JPMorgan, Bank of America earnings expected to shine

The first of the U.S. big six banks will report second quarter (Q2) earnings on Friday

‘Big Six’

The first of the U.S. big six banks will report second quarter (Q2) earnings on Friday, offering the latest insight into whether major U.S. lenders have sustained the strong pace of profit growth seen over the last few quarters.

The very biggest U.S. bank, JPMorgan will report at the end of this week, together with Wells Fargo and Citigroup. Goldman Sachs, Morgan Stanley and Bank of America, will release Q2 figures on 18th July. Here, we outline key themes to look out for, together with a few specifics for Friday’s batch of results.

Trumped

Once regarded as ‘Trump Trade’ stocks par excellence, due to their place at the heart of the new administration’s plans to cut taxes and financial regulation, big lenders’ prospects became less certain when those hopes faded as the White House’s troubles mounted. But after a late-February to mid-April wobble, bank shares kept rising. They were up around 24% on aggregate this week since 8th November, as shown in the rebased chart of the S&P 500 Financial index below.

Figure 1 – S&P 500 Financial index: 8th Nov 2016 to date (rebased)

Source: Thomson Reuters and City Index

Rated

Three further Federal Reserve interest rate rises since December 2015’s have revived borrowing costs, resulting in an eight basis point lending margin rise in Q1. If it holds across the sector, U.S. banks could net an additional $11bn of interest income per year, according to data from bank researcher Autonomous. Despite halting progress most recently, general U.S. economic improvement has also underpinned big banks.

The deal

Dealogic’s analytics platform this week shows the large U.S. banks back in the top five spots for global announced M&A advisory in the year to date. Goldman remains number one and Citi has leapt four places to number two. In equity deals, whilst the 92% rise year-on-year in Q1 for global IPOs looks difficult to sustain, a stronger year-on-year pace is still likely for Q2. At $16.1bn, Q1 proceeds were already close to the total for the whole of 2016, when a paltry $18.8bn was raised, the lowest in 7 years, looking at Renaissance Capital’s annual IPO report.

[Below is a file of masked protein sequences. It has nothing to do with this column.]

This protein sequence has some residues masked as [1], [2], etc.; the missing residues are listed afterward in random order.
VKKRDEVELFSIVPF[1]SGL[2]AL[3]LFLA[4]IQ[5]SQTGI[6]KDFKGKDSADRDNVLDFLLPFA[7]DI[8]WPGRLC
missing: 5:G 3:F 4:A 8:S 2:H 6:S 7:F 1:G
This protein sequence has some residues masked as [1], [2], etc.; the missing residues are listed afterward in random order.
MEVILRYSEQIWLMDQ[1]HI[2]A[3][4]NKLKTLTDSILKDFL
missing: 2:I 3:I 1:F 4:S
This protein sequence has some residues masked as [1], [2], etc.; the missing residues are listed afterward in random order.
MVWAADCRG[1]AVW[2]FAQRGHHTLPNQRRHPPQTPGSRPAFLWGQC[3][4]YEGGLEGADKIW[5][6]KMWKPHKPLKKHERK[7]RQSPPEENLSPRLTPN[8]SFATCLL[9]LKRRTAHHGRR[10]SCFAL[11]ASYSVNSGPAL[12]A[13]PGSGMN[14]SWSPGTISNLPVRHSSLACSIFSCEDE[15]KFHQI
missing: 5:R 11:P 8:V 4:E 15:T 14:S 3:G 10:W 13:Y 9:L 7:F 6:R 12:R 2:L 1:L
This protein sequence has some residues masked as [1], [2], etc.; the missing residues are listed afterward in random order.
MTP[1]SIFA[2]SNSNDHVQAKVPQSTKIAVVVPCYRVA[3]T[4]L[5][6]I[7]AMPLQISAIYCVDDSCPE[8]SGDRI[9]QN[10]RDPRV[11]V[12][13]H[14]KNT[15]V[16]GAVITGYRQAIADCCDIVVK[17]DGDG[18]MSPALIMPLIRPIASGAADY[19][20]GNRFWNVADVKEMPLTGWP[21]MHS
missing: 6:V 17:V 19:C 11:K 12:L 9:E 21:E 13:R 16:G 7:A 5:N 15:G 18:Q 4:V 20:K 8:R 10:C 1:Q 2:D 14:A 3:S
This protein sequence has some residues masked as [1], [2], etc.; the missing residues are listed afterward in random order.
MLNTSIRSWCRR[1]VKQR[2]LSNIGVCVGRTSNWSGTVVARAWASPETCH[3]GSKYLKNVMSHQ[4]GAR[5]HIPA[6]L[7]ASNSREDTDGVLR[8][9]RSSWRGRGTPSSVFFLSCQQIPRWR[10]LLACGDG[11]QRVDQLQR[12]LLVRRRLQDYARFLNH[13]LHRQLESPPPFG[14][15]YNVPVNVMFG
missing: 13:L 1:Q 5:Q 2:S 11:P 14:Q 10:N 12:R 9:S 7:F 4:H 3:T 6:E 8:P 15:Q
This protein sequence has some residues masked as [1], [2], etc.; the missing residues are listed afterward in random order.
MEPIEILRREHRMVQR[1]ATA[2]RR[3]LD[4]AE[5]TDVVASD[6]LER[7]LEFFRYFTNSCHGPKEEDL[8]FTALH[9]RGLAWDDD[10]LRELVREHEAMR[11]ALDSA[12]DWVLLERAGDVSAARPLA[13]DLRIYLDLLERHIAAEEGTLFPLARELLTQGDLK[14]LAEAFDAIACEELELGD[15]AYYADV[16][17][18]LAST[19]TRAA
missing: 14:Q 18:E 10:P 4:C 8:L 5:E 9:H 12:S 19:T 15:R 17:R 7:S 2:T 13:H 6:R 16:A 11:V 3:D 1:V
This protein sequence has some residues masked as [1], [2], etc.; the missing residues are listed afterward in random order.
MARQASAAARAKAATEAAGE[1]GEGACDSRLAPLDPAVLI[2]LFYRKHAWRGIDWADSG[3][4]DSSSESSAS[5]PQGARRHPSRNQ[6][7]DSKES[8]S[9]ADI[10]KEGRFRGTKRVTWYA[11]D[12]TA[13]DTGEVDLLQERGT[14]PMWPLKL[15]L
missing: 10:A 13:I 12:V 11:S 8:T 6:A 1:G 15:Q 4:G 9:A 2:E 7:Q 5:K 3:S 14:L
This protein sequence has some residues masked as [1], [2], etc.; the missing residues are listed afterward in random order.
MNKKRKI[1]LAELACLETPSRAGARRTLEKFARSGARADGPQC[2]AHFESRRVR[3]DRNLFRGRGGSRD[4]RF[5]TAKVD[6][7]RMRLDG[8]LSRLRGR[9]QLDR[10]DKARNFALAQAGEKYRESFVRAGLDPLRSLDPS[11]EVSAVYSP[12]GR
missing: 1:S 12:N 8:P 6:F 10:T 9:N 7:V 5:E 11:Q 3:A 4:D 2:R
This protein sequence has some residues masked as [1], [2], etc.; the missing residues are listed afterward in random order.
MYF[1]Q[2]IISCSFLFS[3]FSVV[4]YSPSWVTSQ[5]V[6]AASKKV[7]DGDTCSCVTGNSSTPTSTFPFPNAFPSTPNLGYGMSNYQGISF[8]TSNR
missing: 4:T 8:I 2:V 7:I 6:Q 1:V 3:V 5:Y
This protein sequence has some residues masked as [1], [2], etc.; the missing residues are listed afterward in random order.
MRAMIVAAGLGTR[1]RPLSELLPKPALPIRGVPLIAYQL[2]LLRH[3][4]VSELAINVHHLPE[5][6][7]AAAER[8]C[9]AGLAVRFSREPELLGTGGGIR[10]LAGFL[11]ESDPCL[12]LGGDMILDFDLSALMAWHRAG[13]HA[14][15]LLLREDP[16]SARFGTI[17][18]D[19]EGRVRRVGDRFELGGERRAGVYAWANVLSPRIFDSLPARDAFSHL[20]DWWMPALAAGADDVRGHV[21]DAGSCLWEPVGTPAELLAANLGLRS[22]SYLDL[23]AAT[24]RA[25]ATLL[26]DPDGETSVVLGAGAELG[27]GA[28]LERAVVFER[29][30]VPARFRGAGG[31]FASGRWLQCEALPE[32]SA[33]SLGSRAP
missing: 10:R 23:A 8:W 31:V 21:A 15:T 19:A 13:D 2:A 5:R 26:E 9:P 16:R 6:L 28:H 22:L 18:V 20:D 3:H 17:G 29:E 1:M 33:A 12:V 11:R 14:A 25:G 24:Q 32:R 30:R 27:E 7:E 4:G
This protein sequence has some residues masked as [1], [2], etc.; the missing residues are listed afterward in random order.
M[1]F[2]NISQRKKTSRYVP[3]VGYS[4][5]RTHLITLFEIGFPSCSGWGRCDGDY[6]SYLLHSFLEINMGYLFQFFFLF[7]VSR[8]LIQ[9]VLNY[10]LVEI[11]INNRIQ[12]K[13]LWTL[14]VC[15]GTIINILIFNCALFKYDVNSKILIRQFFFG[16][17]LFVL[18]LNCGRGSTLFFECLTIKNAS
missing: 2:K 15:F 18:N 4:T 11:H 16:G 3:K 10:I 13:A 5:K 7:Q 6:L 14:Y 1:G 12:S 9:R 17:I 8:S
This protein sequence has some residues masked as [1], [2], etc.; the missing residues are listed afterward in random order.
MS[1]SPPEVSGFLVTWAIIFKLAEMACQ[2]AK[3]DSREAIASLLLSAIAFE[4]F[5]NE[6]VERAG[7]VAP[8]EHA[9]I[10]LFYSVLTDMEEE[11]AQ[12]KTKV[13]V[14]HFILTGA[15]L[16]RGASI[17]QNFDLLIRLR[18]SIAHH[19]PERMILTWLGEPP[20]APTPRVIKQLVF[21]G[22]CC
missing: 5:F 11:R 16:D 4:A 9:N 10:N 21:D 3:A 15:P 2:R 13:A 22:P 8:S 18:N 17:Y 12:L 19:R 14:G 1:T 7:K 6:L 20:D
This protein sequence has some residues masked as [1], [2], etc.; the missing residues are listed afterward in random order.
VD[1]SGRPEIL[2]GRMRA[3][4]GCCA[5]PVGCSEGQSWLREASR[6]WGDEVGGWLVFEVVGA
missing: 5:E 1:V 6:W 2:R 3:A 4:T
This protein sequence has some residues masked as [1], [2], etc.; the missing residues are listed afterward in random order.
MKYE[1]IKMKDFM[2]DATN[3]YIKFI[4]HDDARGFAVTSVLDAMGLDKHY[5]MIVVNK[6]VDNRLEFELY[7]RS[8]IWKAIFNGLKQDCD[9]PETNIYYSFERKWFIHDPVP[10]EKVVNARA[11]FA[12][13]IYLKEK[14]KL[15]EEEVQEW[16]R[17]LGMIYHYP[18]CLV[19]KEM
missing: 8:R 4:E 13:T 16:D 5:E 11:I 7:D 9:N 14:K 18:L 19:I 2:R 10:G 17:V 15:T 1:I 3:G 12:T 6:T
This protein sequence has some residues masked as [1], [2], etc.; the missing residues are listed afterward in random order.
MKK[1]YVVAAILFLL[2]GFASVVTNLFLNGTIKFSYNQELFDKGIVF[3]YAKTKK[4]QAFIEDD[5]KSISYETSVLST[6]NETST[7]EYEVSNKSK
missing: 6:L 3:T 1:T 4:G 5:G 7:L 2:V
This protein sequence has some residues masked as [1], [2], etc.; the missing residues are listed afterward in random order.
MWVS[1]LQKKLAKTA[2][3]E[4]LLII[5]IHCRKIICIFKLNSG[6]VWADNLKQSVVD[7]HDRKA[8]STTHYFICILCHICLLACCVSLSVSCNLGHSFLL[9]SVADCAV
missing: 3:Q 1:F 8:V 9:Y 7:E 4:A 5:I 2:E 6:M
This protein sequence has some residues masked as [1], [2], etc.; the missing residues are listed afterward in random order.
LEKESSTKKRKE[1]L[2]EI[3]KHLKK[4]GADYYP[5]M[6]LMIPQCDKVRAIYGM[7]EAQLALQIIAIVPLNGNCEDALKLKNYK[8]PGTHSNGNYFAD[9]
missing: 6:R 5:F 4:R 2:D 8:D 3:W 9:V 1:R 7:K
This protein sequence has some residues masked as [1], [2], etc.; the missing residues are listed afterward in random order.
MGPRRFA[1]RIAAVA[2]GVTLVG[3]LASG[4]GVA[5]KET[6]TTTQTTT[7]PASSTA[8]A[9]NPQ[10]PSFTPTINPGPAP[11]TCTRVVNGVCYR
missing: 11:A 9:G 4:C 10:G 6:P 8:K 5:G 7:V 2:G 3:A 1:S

Flattening

On the negative side, the key near-term risks for big U.S lenders also relate to financial and economic conditions. Recent yield curve gyrations may play havoc. The U.S. five-year and 30-year curve reached 93.10 basis points late last month, the flattest since 2007. In recent weeks curves have begun to normalise, though Q2 interest margins may already have been impacted.

Revenue views

The outlook for bank revenue growth also looks flat for now. Mature North American and Western markets are continuing to cap growth. With the retrenchment of recent years over, forays by the big banks into faster-growing emerging markets ought to aid top lines, but these have much further to run. Some large banks have already warned investors not to expect another unusually profitable quarter for trading.

What to watch

Almost all U.S. lenders passed the Federal Reserve’s latest and toughest ‘stress test’ last month, satisfying the Fed’s condition for increased dividends and share buybacks. With balance sheet growth still largely constrained by a fragile yield curve – ‘capital optimisation’ – AKA share buybacks — could step up a gear. Citigroup announced within hours of the test result that it would double its quarterly dividend and hike buybacks by $15.6bn to $18.9bn over a year. The rest of the largest six can be expected to at least turn up the notch to some degree.

On other fronts though, differing share price returns so far this year underline differing expectations. Goldman, down 4% and Wells Fargo up barely 1%, have apparently been marked by investors. Goldman is still nursing a discount after failing to benefit from the recent rise in trading revenues. Its fund management outflows so far this year, estimated at $26bn, easily the worst by any global manager monitored by Morningstar, are another potential pressure. Wells, the least exposed to trading, is still dealing with the aftermath of last year’s sales scandal. It warned in June that new credit card account openings have been hit.

Still, as the table below shows, sizeable profit growth is only expected at Bank of America and JPMorgan in Q2, seldom the year’s strongest quarter for banks. Revenues are forecast to be little changed. Low expectations could therefore enable strongly positive share price reactions if expectations are exceeded. JPMorgan in particular has garnered a reputation for beating expectations. My colleague Kathleen Brooks pointed out this week that 6 of its last 8 quarterly earnings were above Wall Street forecasts.

Table 1 – Earnings and revenue forecasts

Bank Name

Earnings Forecasts (rounded; $)

Revenue Forecasts (rounded; $)

Q2 2017 EPS Estimate

Q2 2016 Reported

Q2 YoY Estimate Growth

Q2 2017 Estimate

(billions)

Q2 2016 Actual Reported

(billions)

Q2 YoY Estimate Growth

Goldman Sachs Group Inc.

3.40

3.72

-8.5%

7

8

-5.9%

Citigroup Inc.

1.21

1.24

-2.6%

17

18

-0.9%

Wells Fargo & Co

1.01

1.01

0.3%

22

22

1.2%

Morgan Stanley

0.76

0.75

2.0%

9

9

1.8%

Bank of America Corp

0.43

0.37

4.6%

21

21

1.2%

JPMorgan Chase & Co

1.59

1.55

2.5%

24

25

-1.6%

Source: Thomson Reuters and City Index


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